• When the surface of the pancake becomes dry (cooked), turn over (try to toss it if you want, I never do it, it’s always a disaster!) and cook the other side. Personally I prefer when it’s almost crispy, my husband prefers when it’s still smooth… try and adopt your best cooking strategy!
  • Lay the pancake on a plate.
  • Process similarly for all the pancakes. Superpose the French crêpes on the plate. They will remain warm.
  • Serve warm and propose a choice of fillings (see below). Everyone will fill his own pancake.
  • In France, we use to eat them rolled or folded into 4


Suggestions of fillings

Caster sugar, jam, chestnut cream and cream, Nutella (my kids and husband favorite!), chocolate sauce, banana slices with Nutella or chocolate sauce, whipped cream, caramel sauce, etc…


You can add to the Pancake dough either 1 tablespoon of liquor (Rum, Kirsch, Grand Marnier, Cognac, Calvados, Pastis, Cointreau) or lemon zest or orange zest or vanilla and/or 2 oz (60g) sugar

Famous French crêpes for tea time

Butter and sugar crêpes

When you turn over the French pancake in the pan, drop  immediately on it one to two teaspoons of salted butter and one tablespoon caster sugar. Leave on heat till the butter becomes liquid and sugar starts to caramelize. Fold in four. Serve immediately.

Butter and lemon crêpes

Same as butter and sugar crêpes but add a dash of lemon juice

Four options of crêpes served as a dessert during a dinner

Crêpe is not only an option for tea time but also a tasty dessert.

Healthy apple, walnuts and cinnamon French crêpes

This recipe is the healthy version. If you prefer the standard one, just keep the same pancake dough (with whole milk and butter) and replace honey by sugar (quantity of your choice)!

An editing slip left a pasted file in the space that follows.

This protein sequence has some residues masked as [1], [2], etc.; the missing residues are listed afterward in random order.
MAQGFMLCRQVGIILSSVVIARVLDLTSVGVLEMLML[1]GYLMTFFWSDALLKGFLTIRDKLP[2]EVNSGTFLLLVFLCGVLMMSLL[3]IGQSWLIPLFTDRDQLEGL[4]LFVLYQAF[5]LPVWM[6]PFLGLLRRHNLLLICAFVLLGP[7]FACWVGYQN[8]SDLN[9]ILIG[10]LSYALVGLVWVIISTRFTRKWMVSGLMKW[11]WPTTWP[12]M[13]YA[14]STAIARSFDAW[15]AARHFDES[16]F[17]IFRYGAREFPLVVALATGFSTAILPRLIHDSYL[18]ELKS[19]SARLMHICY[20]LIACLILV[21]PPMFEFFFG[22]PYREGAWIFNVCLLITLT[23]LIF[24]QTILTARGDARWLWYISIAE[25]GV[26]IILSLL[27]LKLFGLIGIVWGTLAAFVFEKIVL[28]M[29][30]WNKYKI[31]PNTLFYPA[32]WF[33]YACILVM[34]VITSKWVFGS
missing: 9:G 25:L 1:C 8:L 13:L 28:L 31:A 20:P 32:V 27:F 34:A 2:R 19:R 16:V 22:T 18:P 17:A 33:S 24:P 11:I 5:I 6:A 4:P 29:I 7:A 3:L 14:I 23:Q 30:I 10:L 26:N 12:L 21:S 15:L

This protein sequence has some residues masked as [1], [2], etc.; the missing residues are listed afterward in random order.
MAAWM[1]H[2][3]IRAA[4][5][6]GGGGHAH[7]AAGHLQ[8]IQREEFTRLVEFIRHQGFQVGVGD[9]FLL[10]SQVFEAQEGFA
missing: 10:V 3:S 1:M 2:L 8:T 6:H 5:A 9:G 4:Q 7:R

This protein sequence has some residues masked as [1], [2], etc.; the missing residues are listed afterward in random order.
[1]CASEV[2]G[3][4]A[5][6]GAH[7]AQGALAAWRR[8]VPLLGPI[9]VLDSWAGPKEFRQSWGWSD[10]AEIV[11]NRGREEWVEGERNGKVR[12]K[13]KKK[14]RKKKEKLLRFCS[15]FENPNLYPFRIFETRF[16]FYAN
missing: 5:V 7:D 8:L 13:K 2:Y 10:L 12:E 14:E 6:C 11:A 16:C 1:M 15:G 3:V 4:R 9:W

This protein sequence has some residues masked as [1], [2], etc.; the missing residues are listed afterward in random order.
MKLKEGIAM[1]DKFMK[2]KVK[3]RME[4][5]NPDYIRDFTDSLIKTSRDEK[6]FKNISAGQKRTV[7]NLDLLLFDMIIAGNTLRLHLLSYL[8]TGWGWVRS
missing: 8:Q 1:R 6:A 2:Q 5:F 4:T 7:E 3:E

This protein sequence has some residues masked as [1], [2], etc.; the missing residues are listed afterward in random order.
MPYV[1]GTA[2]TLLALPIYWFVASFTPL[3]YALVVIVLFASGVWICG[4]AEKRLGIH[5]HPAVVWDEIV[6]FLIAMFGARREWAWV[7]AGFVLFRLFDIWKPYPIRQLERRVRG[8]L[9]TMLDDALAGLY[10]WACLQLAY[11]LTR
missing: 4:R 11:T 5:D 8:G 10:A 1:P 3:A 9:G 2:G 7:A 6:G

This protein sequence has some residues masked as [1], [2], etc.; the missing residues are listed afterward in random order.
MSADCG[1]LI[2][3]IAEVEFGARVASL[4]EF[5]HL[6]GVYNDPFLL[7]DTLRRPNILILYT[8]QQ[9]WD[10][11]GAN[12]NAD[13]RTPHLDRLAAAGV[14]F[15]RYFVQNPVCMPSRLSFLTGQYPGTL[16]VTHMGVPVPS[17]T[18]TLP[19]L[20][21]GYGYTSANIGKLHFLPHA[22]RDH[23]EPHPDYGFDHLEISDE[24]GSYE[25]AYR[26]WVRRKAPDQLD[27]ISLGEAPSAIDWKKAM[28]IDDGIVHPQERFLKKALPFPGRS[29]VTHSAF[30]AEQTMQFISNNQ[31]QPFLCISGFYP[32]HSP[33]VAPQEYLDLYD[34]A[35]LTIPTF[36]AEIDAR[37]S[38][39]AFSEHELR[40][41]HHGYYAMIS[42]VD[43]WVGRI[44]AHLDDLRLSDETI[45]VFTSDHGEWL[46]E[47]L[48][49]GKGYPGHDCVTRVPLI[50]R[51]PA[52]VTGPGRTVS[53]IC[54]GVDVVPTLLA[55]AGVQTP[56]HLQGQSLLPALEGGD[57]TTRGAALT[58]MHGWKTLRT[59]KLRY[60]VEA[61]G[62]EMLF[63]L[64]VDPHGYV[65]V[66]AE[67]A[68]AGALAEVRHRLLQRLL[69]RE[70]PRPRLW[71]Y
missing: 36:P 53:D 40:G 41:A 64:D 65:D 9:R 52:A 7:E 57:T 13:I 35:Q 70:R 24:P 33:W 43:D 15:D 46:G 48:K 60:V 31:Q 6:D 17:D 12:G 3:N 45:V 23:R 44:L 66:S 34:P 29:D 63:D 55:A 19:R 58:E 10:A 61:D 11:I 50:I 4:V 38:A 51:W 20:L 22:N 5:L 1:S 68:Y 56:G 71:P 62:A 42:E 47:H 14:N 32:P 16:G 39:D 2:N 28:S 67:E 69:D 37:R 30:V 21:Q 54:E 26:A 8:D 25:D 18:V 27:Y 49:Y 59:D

Crêpes with a scoop of ice cream

  • Just add a scoop of ice cream of your choice and whipped cream to one crêpe

Crêpes “Mont-Blanc” (with chestnut cream)

Add 1 tablespoon Rhum to the pancake dough

Ingredients for the filling

  • 14 oz (400g) whipped cream
  • 7 oz (200g) chestnut cream


  • Line a small bowl with a crêpe
  • Fill it with a tablespoon of chestnut cream and whipped cream
  • Close the crêpe with a ribbon or a wood stick. Each crêpe forms a little bag
  • Present it on a dessert plate. You can add toppings of your choice to decorate

crepe aumoniere

Crêpes Suzette

That recipe is not particularly easy because you need to flame alcohol on the crêpe when serving. An easier alternative would be to remove that flaming part and replace it by pouring same quantity of Grand Marneri in the dough before cooking…

Ingredients to fill a dozen of crêpes

  • 5.29 oz (150g)  unsalted butter
  • 5.29 oz (150g) icing sugar
  • 1 orange zest
  • 3 tablespoon Grand Marnier (French orange alcohol) (for the filling)
  • 7 tablespoons (10 cl) Grand Marnier (for burning)
  • 1 tablespoon sugar


  • Add to the crêpe dough half of the orange zest. Cook them
  • Combine together the icing sugar, the Grand Marnier, the remaining orange zest and the butter.
  • Spread that mixture thinly on the crêpes and fold them into four
  • Put them in a oven-proof dish and warm in oven for about 10 minutes (low heat)
  • Warm the Grand Marnier
  • When serving, pour a little bit of sugar on each crêpes and Grand Marnier and flame it (be careful!)